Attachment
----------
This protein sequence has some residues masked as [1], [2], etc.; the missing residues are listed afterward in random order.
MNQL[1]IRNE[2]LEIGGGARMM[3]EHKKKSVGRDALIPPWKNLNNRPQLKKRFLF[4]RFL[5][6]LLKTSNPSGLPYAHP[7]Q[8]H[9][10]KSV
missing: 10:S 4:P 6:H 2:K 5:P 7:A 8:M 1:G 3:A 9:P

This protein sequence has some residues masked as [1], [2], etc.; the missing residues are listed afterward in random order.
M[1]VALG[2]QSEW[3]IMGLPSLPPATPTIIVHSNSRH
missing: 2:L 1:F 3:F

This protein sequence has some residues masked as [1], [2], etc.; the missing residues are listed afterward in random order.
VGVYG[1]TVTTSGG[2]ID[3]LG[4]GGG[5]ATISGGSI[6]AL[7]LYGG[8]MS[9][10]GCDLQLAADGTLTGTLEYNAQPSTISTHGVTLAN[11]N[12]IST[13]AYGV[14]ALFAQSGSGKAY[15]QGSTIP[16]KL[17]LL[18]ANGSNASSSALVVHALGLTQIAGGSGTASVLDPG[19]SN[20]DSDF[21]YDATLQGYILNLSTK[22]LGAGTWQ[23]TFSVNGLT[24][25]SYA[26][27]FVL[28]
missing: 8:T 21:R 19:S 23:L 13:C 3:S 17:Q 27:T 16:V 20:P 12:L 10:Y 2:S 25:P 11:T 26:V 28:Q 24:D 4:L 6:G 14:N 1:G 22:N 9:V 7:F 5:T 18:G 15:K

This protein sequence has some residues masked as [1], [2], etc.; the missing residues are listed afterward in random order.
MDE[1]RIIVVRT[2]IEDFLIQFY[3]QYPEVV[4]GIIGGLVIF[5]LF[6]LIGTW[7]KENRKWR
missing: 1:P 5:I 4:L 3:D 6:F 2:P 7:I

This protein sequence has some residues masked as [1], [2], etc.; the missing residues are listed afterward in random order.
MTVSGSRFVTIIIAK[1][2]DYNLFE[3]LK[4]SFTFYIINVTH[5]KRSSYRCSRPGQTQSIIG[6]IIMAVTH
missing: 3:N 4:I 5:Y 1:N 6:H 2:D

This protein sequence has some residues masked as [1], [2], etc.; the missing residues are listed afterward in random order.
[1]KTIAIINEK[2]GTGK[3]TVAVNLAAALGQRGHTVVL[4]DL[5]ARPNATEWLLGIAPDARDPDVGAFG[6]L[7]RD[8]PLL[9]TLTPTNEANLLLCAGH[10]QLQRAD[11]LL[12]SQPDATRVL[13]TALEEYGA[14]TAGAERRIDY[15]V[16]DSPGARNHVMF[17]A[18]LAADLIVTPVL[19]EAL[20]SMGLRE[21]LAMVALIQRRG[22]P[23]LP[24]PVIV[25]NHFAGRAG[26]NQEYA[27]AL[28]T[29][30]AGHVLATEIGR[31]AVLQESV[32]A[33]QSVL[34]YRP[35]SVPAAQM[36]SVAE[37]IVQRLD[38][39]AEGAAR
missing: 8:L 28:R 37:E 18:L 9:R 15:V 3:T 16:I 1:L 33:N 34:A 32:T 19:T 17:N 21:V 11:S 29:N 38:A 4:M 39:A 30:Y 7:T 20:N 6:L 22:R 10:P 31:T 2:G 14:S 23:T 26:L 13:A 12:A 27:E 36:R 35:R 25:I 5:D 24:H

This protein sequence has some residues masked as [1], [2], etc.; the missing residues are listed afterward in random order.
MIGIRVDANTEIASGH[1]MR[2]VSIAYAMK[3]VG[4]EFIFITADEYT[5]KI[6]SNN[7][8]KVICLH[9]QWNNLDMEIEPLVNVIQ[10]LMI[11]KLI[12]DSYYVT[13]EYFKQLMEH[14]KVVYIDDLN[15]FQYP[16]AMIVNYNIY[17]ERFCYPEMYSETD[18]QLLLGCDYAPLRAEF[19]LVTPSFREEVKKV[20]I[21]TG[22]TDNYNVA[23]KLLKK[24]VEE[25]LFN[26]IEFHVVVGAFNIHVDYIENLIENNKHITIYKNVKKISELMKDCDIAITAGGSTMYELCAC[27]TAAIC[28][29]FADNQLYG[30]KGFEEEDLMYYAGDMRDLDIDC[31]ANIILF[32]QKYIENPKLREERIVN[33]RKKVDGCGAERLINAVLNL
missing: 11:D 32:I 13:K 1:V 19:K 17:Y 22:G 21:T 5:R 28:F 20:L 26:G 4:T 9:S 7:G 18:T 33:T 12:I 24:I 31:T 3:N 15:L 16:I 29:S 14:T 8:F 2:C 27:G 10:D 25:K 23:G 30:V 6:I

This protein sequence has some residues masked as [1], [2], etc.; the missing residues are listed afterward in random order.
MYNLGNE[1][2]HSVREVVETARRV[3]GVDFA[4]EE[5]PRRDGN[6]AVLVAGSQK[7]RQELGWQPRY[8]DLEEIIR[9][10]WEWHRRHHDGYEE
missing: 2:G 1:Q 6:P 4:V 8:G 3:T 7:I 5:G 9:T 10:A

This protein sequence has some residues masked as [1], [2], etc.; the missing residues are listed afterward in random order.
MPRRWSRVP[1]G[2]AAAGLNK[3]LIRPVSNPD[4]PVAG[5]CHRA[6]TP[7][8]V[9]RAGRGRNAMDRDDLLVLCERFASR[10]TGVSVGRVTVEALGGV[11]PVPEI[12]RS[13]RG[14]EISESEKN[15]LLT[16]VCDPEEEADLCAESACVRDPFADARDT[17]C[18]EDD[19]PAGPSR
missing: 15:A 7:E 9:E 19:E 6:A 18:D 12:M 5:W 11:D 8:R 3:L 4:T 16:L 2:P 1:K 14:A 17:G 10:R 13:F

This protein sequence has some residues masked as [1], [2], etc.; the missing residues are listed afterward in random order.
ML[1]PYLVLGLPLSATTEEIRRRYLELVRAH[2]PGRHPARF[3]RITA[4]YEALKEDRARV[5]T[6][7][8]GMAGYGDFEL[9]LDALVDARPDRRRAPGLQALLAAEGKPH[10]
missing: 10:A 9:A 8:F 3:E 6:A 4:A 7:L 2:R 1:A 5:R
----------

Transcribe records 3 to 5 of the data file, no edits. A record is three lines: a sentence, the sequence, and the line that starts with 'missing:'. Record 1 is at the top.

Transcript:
This protein sequence has some residues masked as [1], [2], etc.; the missing residues are listed afterward in random order.
VGVYG[1]TVTTSGG[2]ID[3]LG[4]GGG[5]ATISGGSI[6]AL[7]LYGG[8]MS[9][10]GCDLQLAADGTLTGTLEYNAQPSTISTHGVTLAN[11]N[12]IST[13]AYGV[14]ALFAQSGSGKAY[15]QGSTIP[16]KL[17]LL[18]ANGSNASSSALVVHALGLTQIAGGSGTASVLDPG[19]SN[20]DSDF[21]YDATLQGYILNLSTK[22]LGAGTWQ[23]TFSVNGLT[24][25]SYA[26][27]FVL[28]
missing: 8:T 21:R 19:S 23:L 13:C 3:S 17:Q 27:T 16:V 20:P 12:L 10:Y 2:S 25:P 11:T 26:V 28:Q 24:D 4:L 6:G 14:N 1:G 22:N 9:V 7:F 5:T 18:G 15:K

This protein sequence has some residues masked as [1], [2], etc.; the missing residues are listed afterward in random order.
MDE[1]RIIVVRT[2]IEDFLIQFY[3]QYPEVV[4]GIIGGLVIF[5]LF[6]LIGTW[7]KENRKWR
missing: 1:P 5:I 4:L 3:D 6:F 2:P 7:I

This protein sequence has some residues masked as [1], [2], etc.; the missing residues are listed afterward in random order.
MTVSGSRFVTIIIAK[1][2]DYNLFE[3]LK[4]SFTFYIINVTH[5]KRSSYRCSRPGQTQSIIG[6]IIMAVTH
missing: 3:N 4:I 5:Y 1:N 6:H 2:D